"Willow's prognosis was not good," her mother explained. "We were told to expect her to be stillborn in the next few weeks."

The child was born in the Special Delivery Unit at CHOP and, given a "50/50 chance of her surviving," had her first open-heart surgery when she was 3 days old. In the days that followed she received 16 blood transfusions to cope with complications.

Willow was put on a heart-lung machine designed for infants and immediately listed for transplant, her mother wrote. But the family was told that the average wait for an infant heart was three to six months, while the heart-lung machine could support her for only a few weeks.

"Three and a half days later, in the middle of the night, we received the call that a heart had become available," Megan Short had written. "A family lost their sweet baby and gave Willow the greatest gift that we could never repay them for. Willow received a brand new heart before she turned a week old."

The Facebook page included shouts of support from friends and loved ones of the family.

"This has been a hard road, but this little miracle has taught me more in her short time than I had learned my entire life before her," her mother wrote. "My faith in God is stronger, my faith in others is renewed, and my love for my family is deeper than ever."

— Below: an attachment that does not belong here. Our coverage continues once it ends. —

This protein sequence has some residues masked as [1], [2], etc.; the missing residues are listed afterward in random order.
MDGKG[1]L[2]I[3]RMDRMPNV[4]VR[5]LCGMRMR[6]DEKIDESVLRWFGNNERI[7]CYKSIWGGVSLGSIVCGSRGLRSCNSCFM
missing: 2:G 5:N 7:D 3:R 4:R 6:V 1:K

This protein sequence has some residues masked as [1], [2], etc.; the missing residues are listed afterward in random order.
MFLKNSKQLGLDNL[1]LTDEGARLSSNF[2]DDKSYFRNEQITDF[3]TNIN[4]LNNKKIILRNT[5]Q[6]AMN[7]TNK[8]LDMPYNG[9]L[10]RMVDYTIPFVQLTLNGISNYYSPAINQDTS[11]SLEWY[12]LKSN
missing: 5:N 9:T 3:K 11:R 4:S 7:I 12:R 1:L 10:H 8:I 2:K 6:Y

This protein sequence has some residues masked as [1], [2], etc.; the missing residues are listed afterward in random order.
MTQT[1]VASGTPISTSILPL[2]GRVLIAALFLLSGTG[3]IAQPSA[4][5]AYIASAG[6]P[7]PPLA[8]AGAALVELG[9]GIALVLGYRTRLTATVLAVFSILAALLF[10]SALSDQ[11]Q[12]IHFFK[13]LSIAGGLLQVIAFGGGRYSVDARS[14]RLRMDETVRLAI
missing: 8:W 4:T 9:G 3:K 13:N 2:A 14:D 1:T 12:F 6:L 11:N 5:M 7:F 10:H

A red bumper sticker on the back of the Short minivan touts Mended Little Hearts, a support group for families affected by congenital heart disease.

It was in a "Philly at Heart" blog post affiliated with this group that, in April, Megan Short wrote about her experience dealing with post-traumatic stress disorder throughout her ordeal with Willow.

She wrote that she suffered from "anxiety and nightmares" triggered by smells, hallways - even the beeping sound of a phone.

On the website, which is devoted to families dealing with congenital heart issues, she also wrote that she experienced "survivor's guilt" when children with similar problems from other families passed away.

"I don't think PTSD ever truly goes away but, with therapy, medication, and the right support, I have begun to loosen its grip on me," she wrote. "As I work on my own mental healing, I wanted to share my experience so that other heart parents know they are not alone."